By Eugene Dong, M.D., J.D. and as told to him by Norman E. Shumway, M.D., Ph.D. and Richard R. Lower, M.D.

Dr. Dong's Address:
Dept. of Cardiothoracic Surgery
Stanford University School of Medicine
300 Pasteur Drive
Stanford, CA 94305

© 1995 Eugene Dong, MD, JD; last revised November 3, 1995;
Revised and updated with permission from History of Transplantation: Thirty-Five Recollections, Paul I. Terasaki, Editor © 1991 The Regents of the University of California

Part One: The Paths Less Traveled

Bellevue, NYC On a bright winter day in 1959, Eugene Dong, M.D. traveled to Stanford University at Palo Alto, looking for a training position in surgery. He was in the midst of a medical internship in the Columbia University division at Bellevue Hospital in New York City. The chairman of the Columbia Medical Division was Dickinson W. Richards, MD, who with Andre Cournand, had been awarded the 1958 Nobel Prize in Medicine and Physiology for their work leading to an fuller understanding the physiology of the human heart using cardiac catheterization techniques. Since Dong was interested in the newly developing area of heart surgery, he did not want to pass up a chance to learn from Dr. Richards, figuring that there was plenty of time later to pick up his surgical experience. Upon application to both his alma mater, the University of California at San Francisco, and the Columbia University surgical service at Bellevue, he received the news that they wanted him to take an additional year of training at the intern level in surgery before considering him for a surgical residency. So Dong was trying his luck at a new school and hospital.

Stanford University had decided to move its medical school, Stanford-Lane, San Francisco to the site of its main campus in Palo Alto, California. Stanford - Lane had been a respected, clinically oriented medical school. The move signaled primarily closer ties to the growing research faculty in the other disciplines. By 1959, few established surgeons had transferred to the suburban site. The dean of the new Stanford school, Robert Alway, M.D., had told Dong and other inductees at the 1959 Alpha Omega Alpha honor medical society induction dinner to consider Stanford's new direction in medical research at a new facility in Palo Alto.

The incoming chairman of surgery was to be J. Garrott Allen, M.D., an academic from the University of Chicago whose credentials included editing a textbook of surgery and studies on plasma and hepatitis. Allen had not yet arrived on campus. Of particular relevance to the advancement of cardiac surgery science was the fact that Frank Gerbode, M.D., a San Francisco pioneer in heart surgery, elected to stay in San Francisco.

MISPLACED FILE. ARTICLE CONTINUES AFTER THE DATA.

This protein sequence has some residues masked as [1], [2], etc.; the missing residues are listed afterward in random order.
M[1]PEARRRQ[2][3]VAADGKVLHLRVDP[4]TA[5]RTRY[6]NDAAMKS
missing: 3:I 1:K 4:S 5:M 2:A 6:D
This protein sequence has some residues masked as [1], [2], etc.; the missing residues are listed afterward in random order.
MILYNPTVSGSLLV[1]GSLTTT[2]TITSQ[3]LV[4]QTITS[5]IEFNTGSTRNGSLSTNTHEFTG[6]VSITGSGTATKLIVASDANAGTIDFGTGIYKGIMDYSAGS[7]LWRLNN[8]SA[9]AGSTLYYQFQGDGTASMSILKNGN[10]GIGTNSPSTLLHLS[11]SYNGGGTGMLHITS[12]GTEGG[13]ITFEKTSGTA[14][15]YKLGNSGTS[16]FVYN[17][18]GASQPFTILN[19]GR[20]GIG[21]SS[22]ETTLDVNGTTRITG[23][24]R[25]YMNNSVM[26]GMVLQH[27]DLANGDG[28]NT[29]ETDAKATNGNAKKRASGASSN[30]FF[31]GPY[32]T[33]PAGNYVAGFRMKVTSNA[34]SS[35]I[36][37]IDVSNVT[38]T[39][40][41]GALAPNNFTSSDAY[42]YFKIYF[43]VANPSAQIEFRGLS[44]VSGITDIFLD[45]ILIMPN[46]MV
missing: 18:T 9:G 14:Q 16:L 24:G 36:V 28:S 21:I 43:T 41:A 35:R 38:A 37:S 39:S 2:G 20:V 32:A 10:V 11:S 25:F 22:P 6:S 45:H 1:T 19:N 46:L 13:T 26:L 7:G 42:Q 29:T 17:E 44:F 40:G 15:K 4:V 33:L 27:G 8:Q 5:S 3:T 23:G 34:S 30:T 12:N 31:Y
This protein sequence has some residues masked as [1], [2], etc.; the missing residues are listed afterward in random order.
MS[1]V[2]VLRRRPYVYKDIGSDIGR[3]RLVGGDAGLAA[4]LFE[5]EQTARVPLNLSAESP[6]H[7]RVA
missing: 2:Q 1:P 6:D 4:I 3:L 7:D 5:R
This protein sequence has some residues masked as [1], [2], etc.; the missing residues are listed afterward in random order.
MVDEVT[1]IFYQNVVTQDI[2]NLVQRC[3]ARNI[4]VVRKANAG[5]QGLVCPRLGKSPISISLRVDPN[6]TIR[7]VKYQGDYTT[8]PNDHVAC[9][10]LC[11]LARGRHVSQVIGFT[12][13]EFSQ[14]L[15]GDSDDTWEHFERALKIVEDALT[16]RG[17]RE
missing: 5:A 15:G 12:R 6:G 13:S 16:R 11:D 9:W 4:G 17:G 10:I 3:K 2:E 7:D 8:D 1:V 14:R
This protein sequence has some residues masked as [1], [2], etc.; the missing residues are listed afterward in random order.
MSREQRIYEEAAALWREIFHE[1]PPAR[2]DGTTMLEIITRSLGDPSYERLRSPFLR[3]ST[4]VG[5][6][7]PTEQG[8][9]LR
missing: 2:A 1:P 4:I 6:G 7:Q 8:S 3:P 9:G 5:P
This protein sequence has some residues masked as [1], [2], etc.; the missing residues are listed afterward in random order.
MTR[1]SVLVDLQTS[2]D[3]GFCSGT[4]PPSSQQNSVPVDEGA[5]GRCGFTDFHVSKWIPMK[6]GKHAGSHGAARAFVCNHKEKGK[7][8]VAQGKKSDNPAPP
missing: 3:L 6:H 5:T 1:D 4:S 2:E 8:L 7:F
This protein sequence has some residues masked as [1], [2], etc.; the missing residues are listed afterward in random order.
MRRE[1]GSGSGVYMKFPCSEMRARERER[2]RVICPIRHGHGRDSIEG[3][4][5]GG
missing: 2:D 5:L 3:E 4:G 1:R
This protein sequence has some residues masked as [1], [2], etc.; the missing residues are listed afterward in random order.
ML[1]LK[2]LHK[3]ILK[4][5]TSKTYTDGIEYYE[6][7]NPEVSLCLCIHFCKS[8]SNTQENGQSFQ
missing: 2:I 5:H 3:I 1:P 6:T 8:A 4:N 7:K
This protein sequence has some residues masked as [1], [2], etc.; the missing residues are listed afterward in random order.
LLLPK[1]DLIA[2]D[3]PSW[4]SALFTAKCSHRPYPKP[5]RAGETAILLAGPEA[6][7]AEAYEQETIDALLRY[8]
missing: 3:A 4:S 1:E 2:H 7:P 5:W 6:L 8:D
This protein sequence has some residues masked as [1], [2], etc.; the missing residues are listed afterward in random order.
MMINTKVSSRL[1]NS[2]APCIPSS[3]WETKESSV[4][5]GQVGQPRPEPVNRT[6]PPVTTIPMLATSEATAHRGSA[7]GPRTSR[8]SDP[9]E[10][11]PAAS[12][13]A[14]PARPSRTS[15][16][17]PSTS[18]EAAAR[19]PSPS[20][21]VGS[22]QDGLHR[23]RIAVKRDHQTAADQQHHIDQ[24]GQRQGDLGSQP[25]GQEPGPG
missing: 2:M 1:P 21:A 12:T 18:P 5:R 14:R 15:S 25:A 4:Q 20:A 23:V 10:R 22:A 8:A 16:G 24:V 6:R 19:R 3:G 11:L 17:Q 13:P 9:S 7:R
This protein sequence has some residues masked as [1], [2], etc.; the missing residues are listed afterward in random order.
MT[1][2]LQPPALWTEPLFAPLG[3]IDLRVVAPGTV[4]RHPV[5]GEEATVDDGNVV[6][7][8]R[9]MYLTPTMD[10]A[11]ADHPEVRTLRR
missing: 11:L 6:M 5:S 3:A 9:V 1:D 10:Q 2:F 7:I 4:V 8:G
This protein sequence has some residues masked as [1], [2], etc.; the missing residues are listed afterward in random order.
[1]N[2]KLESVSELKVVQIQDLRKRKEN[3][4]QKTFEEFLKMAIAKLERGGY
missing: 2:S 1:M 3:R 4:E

R.B. Cohn On the particular day of Dong's visit, Roy B. Cohn, M.D. was acting department chairman. Cohn was one of the few established Stanford surgeons who made the move from San Francisco to Palo Alto. Cohn was later to perform the first kidney transplants on the West Coast between identical twins and become the mentor for Samuel Kountz, M.D. Initially Cohn indicated that there were no positions available for Dong. After a bit of conversation, Cohn learned that Cohn and Dong's uncle were poker playing students together at the old Stanford Medical School. Of such trivialities arose Cohn's suggestion to Dong that maybe a young cardiac surgeon named Norman Shumway might be interested in having a research fellow for a while.

Norman Shumway, M.D., Ph.D. was not a man to stand on the formalities either in training or of position. Shumway appeared in an office which was no larger than five feet by 10 with a single window in the far side opening on to the center well of the surgical wing of the medical school. The office was shared with another, and the two desks side by side were standard chrome trimmed tan metal desks.

After the briefest of interviews with Dong, Shumway indicated he would support Dong's application for a NIH postdoctoral fellowship. In the meantime, Shumway asked Dong if he would like to see an animal which had just survived a heart transplant operation.

The medical school building was attached to the Palo Alto-Stanford University Hospital. This hospital was as much an experiment in marrying a university medical staff with a community physician staff as was the medical school's marriage with the scientific university community. Although the hospital was subsequently purchased by Stanford and became the Stanford University Hospital, its schizophrenic birth has lingering effects.